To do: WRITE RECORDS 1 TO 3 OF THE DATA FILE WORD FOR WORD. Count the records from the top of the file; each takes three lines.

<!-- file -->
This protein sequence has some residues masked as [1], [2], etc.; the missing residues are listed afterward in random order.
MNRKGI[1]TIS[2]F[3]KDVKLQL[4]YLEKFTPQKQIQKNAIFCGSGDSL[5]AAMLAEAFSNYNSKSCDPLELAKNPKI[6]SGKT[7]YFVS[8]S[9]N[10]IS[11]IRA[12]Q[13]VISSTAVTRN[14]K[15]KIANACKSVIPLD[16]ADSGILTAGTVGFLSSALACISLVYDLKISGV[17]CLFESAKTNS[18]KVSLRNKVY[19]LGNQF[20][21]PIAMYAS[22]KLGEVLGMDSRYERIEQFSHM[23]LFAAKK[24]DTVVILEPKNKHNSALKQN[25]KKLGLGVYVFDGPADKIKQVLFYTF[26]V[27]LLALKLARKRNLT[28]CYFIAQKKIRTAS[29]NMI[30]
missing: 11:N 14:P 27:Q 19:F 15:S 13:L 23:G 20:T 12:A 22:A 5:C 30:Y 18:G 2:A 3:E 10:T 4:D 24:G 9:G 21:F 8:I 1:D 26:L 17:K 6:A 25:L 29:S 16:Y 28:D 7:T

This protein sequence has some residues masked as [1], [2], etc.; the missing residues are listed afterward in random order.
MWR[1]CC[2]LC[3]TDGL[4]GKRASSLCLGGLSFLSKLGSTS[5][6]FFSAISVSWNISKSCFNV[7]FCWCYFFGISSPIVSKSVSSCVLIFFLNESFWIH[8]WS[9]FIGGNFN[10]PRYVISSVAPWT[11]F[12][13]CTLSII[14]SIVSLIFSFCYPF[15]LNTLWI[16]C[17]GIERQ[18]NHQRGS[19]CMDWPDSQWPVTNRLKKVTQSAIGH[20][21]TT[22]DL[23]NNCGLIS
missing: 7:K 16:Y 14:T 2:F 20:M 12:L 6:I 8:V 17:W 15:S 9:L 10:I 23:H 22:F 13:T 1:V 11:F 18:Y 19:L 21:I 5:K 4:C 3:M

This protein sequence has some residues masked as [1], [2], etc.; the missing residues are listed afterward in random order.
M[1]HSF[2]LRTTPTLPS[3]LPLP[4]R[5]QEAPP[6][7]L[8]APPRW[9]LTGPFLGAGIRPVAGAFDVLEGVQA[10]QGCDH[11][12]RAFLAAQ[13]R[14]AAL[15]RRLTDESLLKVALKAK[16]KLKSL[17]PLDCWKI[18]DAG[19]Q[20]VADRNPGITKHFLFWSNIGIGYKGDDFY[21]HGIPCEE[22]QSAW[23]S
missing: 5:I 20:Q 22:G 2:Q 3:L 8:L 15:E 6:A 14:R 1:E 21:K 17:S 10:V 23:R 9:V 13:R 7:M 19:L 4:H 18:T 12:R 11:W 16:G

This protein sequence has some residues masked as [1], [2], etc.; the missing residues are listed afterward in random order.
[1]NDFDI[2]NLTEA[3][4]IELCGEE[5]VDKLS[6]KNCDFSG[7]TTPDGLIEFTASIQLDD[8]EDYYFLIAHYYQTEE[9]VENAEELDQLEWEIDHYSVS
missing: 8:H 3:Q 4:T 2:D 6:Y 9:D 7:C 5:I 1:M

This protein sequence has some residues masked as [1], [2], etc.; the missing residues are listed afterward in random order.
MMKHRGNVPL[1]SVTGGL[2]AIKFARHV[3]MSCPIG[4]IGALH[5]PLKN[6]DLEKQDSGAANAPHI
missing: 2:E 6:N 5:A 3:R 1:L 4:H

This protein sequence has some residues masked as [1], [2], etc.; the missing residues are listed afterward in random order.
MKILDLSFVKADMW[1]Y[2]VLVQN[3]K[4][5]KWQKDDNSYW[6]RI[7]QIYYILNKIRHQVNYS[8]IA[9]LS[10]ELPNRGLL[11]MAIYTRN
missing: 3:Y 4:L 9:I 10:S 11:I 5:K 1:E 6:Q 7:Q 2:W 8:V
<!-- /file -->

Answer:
This protein sequence has some residues masked as [1], [2], etc.; the missing residues are listed afterward in random order.
MNRKGI[1]TIS[2]F[3]KDVKLQL[4]YLEKFTPQKQIQKNAIFCGSGDSL[5]AAMLAEAFSNYNSKSCDPLELAKNPKI[6]SGKT[7]YFVS[8]S[9]N[10]IS[11]IRA[12]Q[13]VISSTAVTRN[14]K[15]KIANACKSVIPLD[16]ADSGILTAGTVGFLSSALACISLVYDLKISGV[17]CLFESAKTNS[18]KVSLRNKVY[19]LGNQF[20][21]PIAMYAS[22]KLGEVLGMDSRYERIEQFSHM[23]LFAAKK[24]DTVVILEPKNKHNSALKQN[25]KKLGLGVYVFDGPADKIKQVLFYTF[26]V[27]LLALKLARKRNLT[28]CYFIAQKKIRTAS[29]NMI[30]
missing: 11:N 14:P 27:Q 19:F 15:S 13:L 23:G 20:T 12:A 22:A 5:C 30:Y 18:G 2:A 3:E 10:T 4:D 24:G 9:G 21:F 8:I 1:D 26:L 17:K 6:A 25:L 29:S 16:Y 28:D 7:T

This protein sequence has some residues masked as [1], [2], etc.; the missing residues are listed afterward in random order.
MWR[1]CC[2]LC[3]TDGL[4]GKRASSLCLGGLSFLSKLGSTS[5][6]FFSAISVSWNISKSCFNV[7]FCWCYFFGISSPIVSKSVSSCVLIFFLNESFWIH[8]WS[9]FIGGNFN[10]PRYVISSVAPWT[11]F[12][13]CTLSII[14]SIVSLIFSFCYPF[15]LNTLWI[16]C[17]GIERQ[18]NHQRGS[19]CMDWPDSQWPVTNRLKKVTQSAIGH[20][21]TT[22]DL[23]NNCGLIS
missing: 7:K 16:Y 14:T 2:F 20:M 12:L 6:I 8:V 17:W 15:S 9:L 10:I 23:H 22:F 13:T 1:V 11:F 18:Y 19:L 21:I 5:K 4:C 3:M

This protein sequence has some residues masked as [1], [2], etc.; the missing residues are listed afterward in random order.
M[1]HSF[2]LRTTPTLPS[3]LPLP[4]R[5]QEAPP[6][7]L[8]APPRW[9]LTGPFLGAGIRPVAGAFDVLEGVQA[10]QGCDH[11][12]RAFLAAQ[13]R[14]AAL[15]RRLTDESLLKVALKAK[16]KLKSL[17]PLDCWKI[18]DAG[19]Q[20]VADRNPGITKHFLFWSNIGIGYKGDDFY[21]HGIPCEE[22]QSAW[23]S
missing: 5:I 20:Q 22:G 2:Q 3:L 8:L 15:E 6:A 14:R 1:E 21:K 17:S 10:V 23:R 9:V 13:R 7:M 19:L 4:H 18:T 12:R 11:W 16:G